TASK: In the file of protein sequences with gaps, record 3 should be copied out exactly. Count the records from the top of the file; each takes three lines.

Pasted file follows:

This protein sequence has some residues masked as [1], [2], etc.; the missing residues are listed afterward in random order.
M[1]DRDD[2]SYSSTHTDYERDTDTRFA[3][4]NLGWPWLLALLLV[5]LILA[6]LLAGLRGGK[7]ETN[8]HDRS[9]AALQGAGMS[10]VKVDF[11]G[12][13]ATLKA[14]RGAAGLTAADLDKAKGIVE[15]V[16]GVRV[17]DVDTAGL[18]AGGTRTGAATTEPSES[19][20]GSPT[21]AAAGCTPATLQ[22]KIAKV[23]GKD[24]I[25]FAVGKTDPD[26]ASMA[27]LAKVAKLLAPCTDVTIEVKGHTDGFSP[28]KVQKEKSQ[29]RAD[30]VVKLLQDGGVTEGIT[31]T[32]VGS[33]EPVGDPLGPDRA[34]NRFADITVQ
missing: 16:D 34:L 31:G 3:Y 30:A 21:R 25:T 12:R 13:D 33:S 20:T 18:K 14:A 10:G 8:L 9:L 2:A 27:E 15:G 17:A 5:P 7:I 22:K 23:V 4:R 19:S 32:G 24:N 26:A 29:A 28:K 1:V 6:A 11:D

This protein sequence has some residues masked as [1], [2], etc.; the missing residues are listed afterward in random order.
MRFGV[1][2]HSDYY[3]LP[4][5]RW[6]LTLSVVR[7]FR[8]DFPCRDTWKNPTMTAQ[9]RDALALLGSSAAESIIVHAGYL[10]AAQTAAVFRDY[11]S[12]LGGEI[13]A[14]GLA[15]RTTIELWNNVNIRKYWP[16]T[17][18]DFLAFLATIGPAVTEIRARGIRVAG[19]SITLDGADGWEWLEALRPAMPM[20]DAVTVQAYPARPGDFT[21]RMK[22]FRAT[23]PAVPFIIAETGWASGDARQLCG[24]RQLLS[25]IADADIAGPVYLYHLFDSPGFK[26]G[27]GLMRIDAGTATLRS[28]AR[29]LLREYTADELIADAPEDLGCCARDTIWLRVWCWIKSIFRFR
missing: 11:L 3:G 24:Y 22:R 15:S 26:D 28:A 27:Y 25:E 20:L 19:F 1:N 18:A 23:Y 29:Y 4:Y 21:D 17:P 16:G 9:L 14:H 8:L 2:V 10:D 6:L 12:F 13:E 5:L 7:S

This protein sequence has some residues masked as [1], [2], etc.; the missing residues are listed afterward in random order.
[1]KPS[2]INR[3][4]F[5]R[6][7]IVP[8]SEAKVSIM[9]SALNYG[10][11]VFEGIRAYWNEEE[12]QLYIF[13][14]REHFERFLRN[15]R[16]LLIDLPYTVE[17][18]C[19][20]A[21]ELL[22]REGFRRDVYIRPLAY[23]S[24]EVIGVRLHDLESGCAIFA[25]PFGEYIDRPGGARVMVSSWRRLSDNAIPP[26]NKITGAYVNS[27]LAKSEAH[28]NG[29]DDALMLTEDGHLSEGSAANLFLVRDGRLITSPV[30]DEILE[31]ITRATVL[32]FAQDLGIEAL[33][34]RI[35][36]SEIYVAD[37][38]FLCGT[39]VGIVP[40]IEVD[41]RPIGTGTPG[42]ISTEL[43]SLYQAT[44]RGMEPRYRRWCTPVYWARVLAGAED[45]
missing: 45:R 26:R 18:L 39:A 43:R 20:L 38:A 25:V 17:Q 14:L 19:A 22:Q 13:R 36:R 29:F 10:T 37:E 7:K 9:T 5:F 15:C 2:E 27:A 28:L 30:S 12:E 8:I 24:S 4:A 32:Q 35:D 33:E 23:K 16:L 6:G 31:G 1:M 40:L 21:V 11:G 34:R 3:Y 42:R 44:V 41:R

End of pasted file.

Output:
This protein sequence has some residues masked as [1], [2], etc.; the missing residues are listed afterward in random order.
[1]KPS[2]INR[3][4]F[5]R[6][7]IVP[8]SEAKVSIM[9]SALNYG[10][11]VFEGIRAYWNEEE[12]QLYIF[13][14]REHFERFLRN[15]R[16]LLIDLPYTVE[17][18]C[19][20]A[21]ELL[22]REGFRRDVYIRPLAY[23]S[24]EVIGVRLHDLESGCAIFA[25]PFGEYIDRPGGARVMVSSWRRLSDNAIPP[26]NKITGAYVNS[27]LAKSEAH[28]NG[29]DDALMLTEDGHLSEGSAANLFLVRDGRLITSPV[30]DEILE[31]ITRATVL[32]FAQDLGIEAL[33][34]RI[35][36]SEIYVAD[37][38]FLCGT[39]VGIVP[40]IEVD[41]RPIGTGTPG[42]ISTEL[43]SLYQAT[44]RGMEPRYRRWCTPVYWARVLAGAED[45]
missing: 45:R 26:R 18:L 39:A 43:R 20:L 38:A 25:V 17:Q 14:L 19:A 22:Q 13:R 36:R 29:F 10:T 37:E 7:K 9:T 5:F 15:C 2:E 27:A 28:L 30:S 12:E 8:I 24:S 4:A 32:Q 35:D 33:E 23:K 16:L 6:G 31:G 1:M 40:L 21:V 11:G 34:R 3:Y 42:R 44:V 41:R